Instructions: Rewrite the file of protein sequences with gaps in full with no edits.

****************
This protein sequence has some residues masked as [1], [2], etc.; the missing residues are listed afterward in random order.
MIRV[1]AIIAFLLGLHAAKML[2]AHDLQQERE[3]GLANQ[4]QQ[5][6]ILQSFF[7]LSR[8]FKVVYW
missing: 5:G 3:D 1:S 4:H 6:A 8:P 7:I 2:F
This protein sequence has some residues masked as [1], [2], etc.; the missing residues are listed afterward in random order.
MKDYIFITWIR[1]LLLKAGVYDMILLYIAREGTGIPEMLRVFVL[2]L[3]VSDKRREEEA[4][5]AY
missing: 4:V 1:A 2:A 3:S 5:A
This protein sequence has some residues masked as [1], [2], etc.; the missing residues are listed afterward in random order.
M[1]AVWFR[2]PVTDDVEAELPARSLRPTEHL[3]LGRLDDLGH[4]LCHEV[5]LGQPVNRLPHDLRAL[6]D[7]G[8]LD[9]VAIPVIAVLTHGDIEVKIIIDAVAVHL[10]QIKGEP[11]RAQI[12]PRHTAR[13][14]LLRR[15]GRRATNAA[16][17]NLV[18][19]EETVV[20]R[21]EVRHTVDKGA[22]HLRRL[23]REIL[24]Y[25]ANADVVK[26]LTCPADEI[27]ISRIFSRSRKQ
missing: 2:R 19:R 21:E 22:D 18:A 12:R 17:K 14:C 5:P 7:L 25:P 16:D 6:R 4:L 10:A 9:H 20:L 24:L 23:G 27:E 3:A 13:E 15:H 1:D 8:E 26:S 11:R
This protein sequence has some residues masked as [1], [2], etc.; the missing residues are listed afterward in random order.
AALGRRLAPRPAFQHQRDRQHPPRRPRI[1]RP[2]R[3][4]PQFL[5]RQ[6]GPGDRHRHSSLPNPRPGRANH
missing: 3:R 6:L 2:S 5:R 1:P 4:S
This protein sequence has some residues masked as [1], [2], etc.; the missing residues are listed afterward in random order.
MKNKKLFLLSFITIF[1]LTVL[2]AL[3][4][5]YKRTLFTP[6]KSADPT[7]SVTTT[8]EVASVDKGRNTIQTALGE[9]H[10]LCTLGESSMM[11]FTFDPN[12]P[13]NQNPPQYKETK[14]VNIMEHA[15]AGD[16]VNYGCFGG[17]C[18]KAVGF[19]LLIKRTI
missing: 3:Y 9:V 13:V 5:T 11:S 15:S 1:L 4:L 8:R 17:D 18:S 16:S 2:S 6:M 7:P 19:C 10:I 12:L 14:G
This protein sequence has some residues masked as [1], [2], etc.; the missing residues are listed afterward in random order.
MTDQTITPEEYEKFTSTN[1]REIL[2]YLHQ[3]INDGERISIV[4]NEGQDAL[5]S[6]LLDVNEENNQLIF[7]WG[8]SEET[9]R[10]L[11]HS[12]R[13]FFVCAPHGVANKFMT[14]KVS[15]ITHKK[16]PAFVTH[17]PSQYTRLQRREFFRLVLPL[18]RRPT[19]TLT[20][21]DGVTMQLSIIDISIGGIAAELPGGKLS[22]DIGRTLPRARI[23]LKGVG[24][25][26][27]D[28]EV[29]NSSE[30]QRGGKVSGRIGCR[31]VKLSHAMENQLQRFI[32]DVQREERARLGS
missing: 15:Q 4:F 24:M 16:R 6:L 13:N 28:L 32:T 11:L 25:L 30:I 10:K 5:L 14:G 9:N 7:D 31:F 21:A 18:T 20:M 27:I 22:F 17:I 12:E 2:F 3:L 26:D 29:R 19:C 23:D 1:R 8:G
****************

This protein sequence has some residues masked as [1], [2], etc.; the missing residues are listed afterward in random order.
MIRV[1]AIIAFLLGLHAAKML[2]AHDLQQERE[3]GLANQ[4]QQ[5][6]ILQSFF[7]LSR[8]FKVVYW
missing: 5:G 3:D 1:S 4:H 6:A 8:P 7:I 2:F
This protein sequence has some residues masked as [1], [2], etc.; the missing residues are listed afterward in random order.
MKDYIFITWIR[1]LLLKAGVYDMILLYIAREGTGIPEMLRVFVL[2]L[3]VSDKRREEEA[4][5]AY
missing: 4:V 1:A 2:A 3:S 5:A
This protein sequence has some residues masked as [1], [2], etc.; the missing residues are listed afterward in random order.
M[1]AVWFR[2]PVTDDVEAELPARSLRPTEHL[3]LGRLDDLGH[4]LCHEV[5]LGQPVNRLPHDLRAL[6]D[7]G[8]LD[9]VAIPVIAVLTHGDIEVKIIIDAVAVHL[10]QIKGEP[11]RAQI[12]PRHTAR[13][14]LLRR[15]GRRATNAA[16][17]NLV[18][19]EETVV[20]R[21]EVRHTVDKGA[22]HLRRL[23]REIL[24]Y[25]ANADVVK[26]LTCPADEI[27]ISRIFSRSRKQ
missing: 2:R 19:R 21:E 22:D 18:A 12:R 17:K 14:C 5:P 7:L 25:P 16:D 6:R 4:L 10:A 9:H 20:L 24:L 23:G 27:E 3:A 13:E 15:H 1:D 8:E 26:S 11:R
This protein sequence has some residues masked as [1], [2], etc.; the missing residues are listed afterward in random order.
AALGRRLAPRPAFQHQRDRQHPPRRPRI[1]RP[2]R[3][4]PQFL[5]RQ[6]GPGDRHRHSSLPNPRPGRANH
missing: 3:R 6:L 2:S 5:R 1:P 4:S
This protein sequence has some residues masked as [1], [2], etc.; the missing residues are listed afterward in random order.
MKNKKLFLLSFITIF[1]LTVL[2]AL[3][4][5]YKRTLFTP[6]KSADPT[7]SVTTT[8]EVASVDKGRNTIQTALGE[9]H[10]LCTLGESSMM[11]FTFDPN[12]P[13]NQNPPQYKETK[14]VNIMEHA[15]AGD[16]VNYGCFGG[17]C[18]KAVGF[19]LLIKRTI
missing: 3:Y 9:V 13:V 5:T 11:S 15:S 1:L 4:L 8:R 17:D 18:S 16:S 2:S 6:M 7:P 19:C 10:I 12:L 14:G
This protein sequence has some residues masked as [1], [2], etc.; the missing residues are listed afterward in random order.
MTDQTITPEEYEKFTSTN[1]REIL[2]YLHQ[3]INDGERISIV[4]NEGQDAL[5]S[6]LLDVNEENNQLIF[7]WG[8]SEET[9]R[10]L[11]HS[12]R[13]FFVCAPHGVANKFMT[14]KVS[15]ITHKK[16]PAFVTH[17]PSQYTRLQRREFFRLVLPL[18]RRPT[19]TLT[20][21]DGVTMQLSIIDISIGGIAAELPGGKLS[22]DIGRTLPRARI[23]LKGVG[24][25][26][27]D[28]EV[29]NSSE[30]QRGGKVSGRIGCR[31]VKLSHAMENQLQRFI[32]DVQREERARLGS
missing: 15:Q 4:F 24:M 16:R 6:L 13:N 28:L 32:T 11:L 25:L 30:I 10:K 5:L 14:G 9:N 7:D 31:F 21:A 18:T 20:M 27:I 22:F 17:I 12:E 2:F 3:L 26:D 29:R 19:C 23:D 1:R 8:G